Science + Culture + Community = Social Change

  • February 20, 2020
  • By: Nkuli Shongwe
  • In: General

Community Wealth Building Coordinator Nkuli Shongwe recently returned from a cooperative learning trip to Puerto Rico*. Look out for upcoming blogs about her experience on the island and site visits to local cooperatives, including a hydroelectric cooperative and farming co-op. 

Adjuntas, Puerto Rico is lush and mountainous, a striking environment for our first site visit.  Casa Pueblo is a local grassroots non-profit, solar-powered community and cultural center established 39 years ago. The story of Casa Pueblo is beautiful and intricate and reveals deep roots in community engagement. Alexis Massol González, one of the Casa Pueblo’s founders, welcomed us and introduced us to the beautiful, intricate, and deeply rooted history of the organization. González’s forumula captures the essence of Casa Pueblo : science + culture + community = social change.

Casa Pueblo emerged 39 years ago in response to ecology crisis and resource extraction. When gold, silver, and copper were discovered in Adjuntas and neighboring towns Utuado, Lares, and Jayuja, the Puerto Rican government welcomed and encouraged open-pit mining in the area. With government support, mining companies from the U.S acquired 36,000 acres of land. The consequences of open-pit mining include permanent water pollution, destruction of the rainforest, and severe health, economic, and social issues. 

Deyá and González, along with other community members, worked tirelessly to educate community about the implications of open-pit mining through concerts at schools, universities, and town squares. They organized a large protest at the White House in D.C. (Casa Blanca) that resulted in some arrests, huge media coverage, and raised national awareness. Fifteen years after their coordinated organizing campaign and engagement process, they garnered support from over 10,000 people in Puerto Rico and from the mainland U.S.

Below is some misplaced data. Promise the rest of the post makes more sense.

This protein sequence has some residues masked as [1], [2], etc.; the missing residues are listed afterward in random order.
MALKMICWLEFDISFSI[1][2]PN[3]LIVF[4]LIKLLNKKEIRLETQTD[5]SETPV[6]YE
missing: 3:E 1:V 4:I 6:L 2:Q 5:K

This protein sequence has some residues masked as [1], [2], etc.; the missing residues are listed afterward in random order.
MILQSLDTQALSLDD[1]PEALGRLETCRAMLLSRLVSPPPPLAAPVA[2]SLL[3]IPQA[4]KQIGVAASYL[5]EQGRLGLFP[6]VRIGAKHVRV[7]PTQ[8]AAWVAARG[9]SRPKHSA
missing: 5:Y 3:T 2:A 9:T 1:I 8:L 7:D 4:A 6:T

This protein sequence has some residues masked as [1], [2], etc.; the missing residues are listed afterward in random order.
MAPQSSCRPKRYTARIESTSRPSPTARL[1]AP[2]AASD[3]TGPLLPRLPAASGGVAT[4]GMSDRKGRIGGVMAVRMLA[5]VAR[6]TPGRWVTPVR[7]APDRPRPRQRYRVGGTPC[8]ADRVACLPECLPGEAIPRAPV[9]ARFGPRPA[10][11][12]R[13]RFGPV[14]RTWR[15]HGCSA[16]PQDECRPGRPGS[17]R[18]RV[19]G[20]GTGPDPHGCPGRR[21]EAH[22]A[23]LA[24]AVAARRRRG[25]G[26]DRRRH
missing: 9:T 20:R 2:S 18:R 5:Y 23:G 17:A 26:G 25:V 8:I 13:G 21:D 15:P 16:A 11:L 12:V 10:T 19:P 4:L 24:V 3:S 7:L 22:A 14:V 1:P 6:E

Mobilizing their communities and building people power worked—Casa Pueblo was able to keep the forest space and privatize the whole forest. The forest, called Bosque Escuela la Olimpia (Olympia Forest School), is now run by Casa Pueblo and is home to many educational programs. 

In recent years, Casa Pueblo has been focusing on solar energy. After Hurricane Maria in 2017 and after the recent 2020 earthquakes, the organization provided solar energy when electricity was not available otherwise. It served as a community hub where people could come and charge their phones to connect with family, listen to the radio, and get news. In April 2020, Casa Pueblo hopes to expand the network of solar grids to local hospitals, churches, and businesses in order to build energy independence from PREPA, the island’s utility provider. Casa Pueblo is Adjunatas’ resiliency hub. This year, they will be celebrating their 40th anniversary, long history, and bright future on Earth day.

Written by Nonkululeko (Nkuli) Shongwe

*Nkuli is a first-year Masters of Human Rights student at the University of Minnesota. She participated in this trip through the Global Convergence Lab, an interdisciplinary course at the U of M that brings together students diverse backgrounds to explore the complexity of Global Resiliency issues. The lab is co-coordinated by the School of Architecture, the Humphrey School of Public Affairs, and the Acara Program (at the Institute on the Environment).